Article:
Enjoy Old Fashioned Trini Food in Modern Port-of-Spain at The ‘Original’ Breakfast Shed
Good food is a given when you’re staying at the Hyatt Regency Trinidad. This jewel of the acclaimed Port-of-Spain International Waterfront Center is fancy in many ways, not the least of which being its fine dining options. Breakfast, lunch and dinner plates I’ve observed and enjoyed at the property in recent years comprise a nice mix of local and international dishes, often borrowing from each others’ distinctive cooking traditions to create unique flavor combos.
The food at the Hyatt is so good, in fact, that I could understand if guests never ate anywhere else during their stay. I, myself, have done so twice in the past three years, but I doubt it will happen again; not since I found my way to Femmes du Chalet, the famed local lunch spot better known as The Breakfast Shed.
(Editor’s note: You’ll find that the terms “all-inclusive” and “carnival fete” go together a little too well during Trinidad Carnival, so if you go, don’t be surprised if you find yourself wandering the streets of Port-of-Spain aimlessly in search of any kind of booze-soaking sustenance your own selves…)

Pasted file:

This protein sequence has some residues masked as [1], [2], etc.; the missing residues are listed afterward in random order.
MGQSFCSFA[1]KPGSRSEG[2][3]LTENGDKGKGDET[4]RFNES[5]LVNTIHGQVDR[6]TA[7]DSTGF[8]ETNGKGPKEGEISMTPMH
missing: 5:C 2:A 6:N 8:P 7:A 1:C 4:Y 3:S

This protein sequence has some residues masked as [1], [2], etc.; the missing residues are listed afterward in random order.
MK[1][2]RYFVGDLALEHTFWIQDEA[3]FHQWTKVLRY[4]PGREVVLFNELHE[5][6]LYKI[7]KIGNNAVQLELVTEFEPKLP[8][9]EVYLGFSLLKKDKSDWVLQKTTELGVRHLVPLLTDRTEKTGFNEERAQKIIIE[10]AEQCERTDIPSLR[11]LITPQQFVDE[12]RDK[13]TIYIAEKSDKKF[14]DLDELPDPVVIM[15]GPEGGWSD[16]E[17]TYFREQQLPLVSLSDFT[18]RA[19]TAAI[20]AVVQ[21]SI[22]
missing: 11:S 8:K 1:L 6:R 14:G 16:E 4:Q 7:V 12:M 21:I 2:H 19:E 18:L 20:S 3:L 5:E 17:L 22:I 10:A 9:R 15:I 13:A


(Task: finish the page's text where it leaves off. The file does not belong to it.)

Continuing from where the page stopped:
I didn’t find any doubles (other a.m. stumblers beat me to ’em, I guess), but I did find just about every other traditional Trini treat you could think of in the many stalls beneath the Shed. Callaloo, macaroni pie, stew beef or chicken, oxtail, souse, roti, provisions – it was like the Naparima Girl’s High School Cookbook come to life!
Granted, it’s not the most artistic presentation, but they’re not interested in style points here. This place is all about feeding you, and feeding you really well, with some real, down-home traditional West Indian food that satisfies your soul as much as it does your tummy. It’s a tradition at the Breakfast Shed that goes back some 87 years…
The year was 1926 and Audrey Layne Jeffers was through lamenting the plight of the Trinidad’s impoverished children. A local social worker, she set about doing something to help, establishing the Coterie of Social Workers to provide free meals to the kids. This led to the very first Breakfast Shed. Offshoots soon followed, feeding needy children in many local communities all across Trinidad and Tobago.
Down on the waterfront in Port-of-Spain, the Breakfast Shed became the hot spot for dock workers and the blue collar set as it transitioned over the years from its charitable beginnings into a full-fledged enterprise, and now, a cherished TnT institution.
The new “Original” Breakfast Shed carries on the spirit of Ms. Jeffers’ original mission, which to me just makes it that much more of a special place to eat. They’re not giving the food away anymore, though that big container of goodies pictured above only set me back about US$7.00.